Highlights of the 1998 Excavations

Click to enlarge image of resistivity in 1998 Click to enlarge image of Graham Eyre Morgan
First of all resistivity surveys were carried out over the field where the crop marks had been noticed and which seemed to indicate the possibility of a ditch or similar feature, confirming the continuation of the line. they went on to find other features in Old Vicarage garden. Excavation followed in the summer of 1998, as a training exercise with students from the University of Manchester Archaeological Unit under the direction of Graham Eyre-Morgan. The students found post-holes in Trench TX1, unexplained activity in TX2, and moved to TX3 near the vegetable garden.

Click to enlarge image of site map showing Trench 1 Click to enlarge image of first trench in field
The students started to open up what was later named Trench 1 and after a few days reached Bedrock. It was a wet day, they found nothing and went home early. Graham arrived later, started trowelling in the same area and found the edge of a cut in the bedrock.

By the time Ann and John arrived home after a soggy "Antiques Roadshow" at Lyme Park, he was jumping up and down with excitement shouting " This is serious archaeology! "

Trench 1 in the Old Vicarage Garden in 1998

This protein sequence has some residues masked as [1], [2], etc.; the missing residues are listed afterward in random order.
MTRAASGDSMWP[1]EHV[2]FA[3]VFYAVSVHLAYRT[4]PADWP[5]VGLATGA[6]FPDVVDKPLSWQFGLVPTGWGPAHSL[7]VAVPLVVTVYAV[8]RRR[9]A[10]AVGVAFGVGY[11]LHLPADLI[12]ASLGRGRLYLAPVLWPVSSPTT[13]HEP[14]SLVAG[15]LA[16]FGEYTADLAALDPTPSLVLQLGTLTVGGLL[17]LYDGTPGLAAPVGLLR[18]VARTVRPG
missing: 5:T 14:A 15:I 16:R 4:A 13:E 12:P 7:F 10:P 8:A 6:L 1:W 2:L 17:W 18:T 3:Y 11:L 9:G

Click to enlarge image of Roman Pottery a
Over the next weeks, as excavation continued, a deep defensive ditch was uncovered. Amazingly Roman Pottery and roof tiles were found within the upper part of the fill and below that VCP (Very Coarse Pottery )and Fire Cracked Pebbles from the Iron Age. A tree prevented full excavation but a diagonally opposite quadrant exposed the other side of the ditch, which revealed that the feature measured fully 4 metres wide.

They concluded that what had been found unedr the flat suburban lawn was the remains of an Iron Age Hilltop Settlement built on the site of earlier prehistoric activity and that it had either been continuously occupied or was re-used during the 1st or early 2nd Century Roman Occupation of Britain. Such a discovery radically altered our understanding of both the history and pre-history of the area and led Ann and John to decide to set up the Mellor Archaeological Trust in order to continue the investigation.

Read the full 1998 Archaeological Report from the University of Manchester Archaeological Unit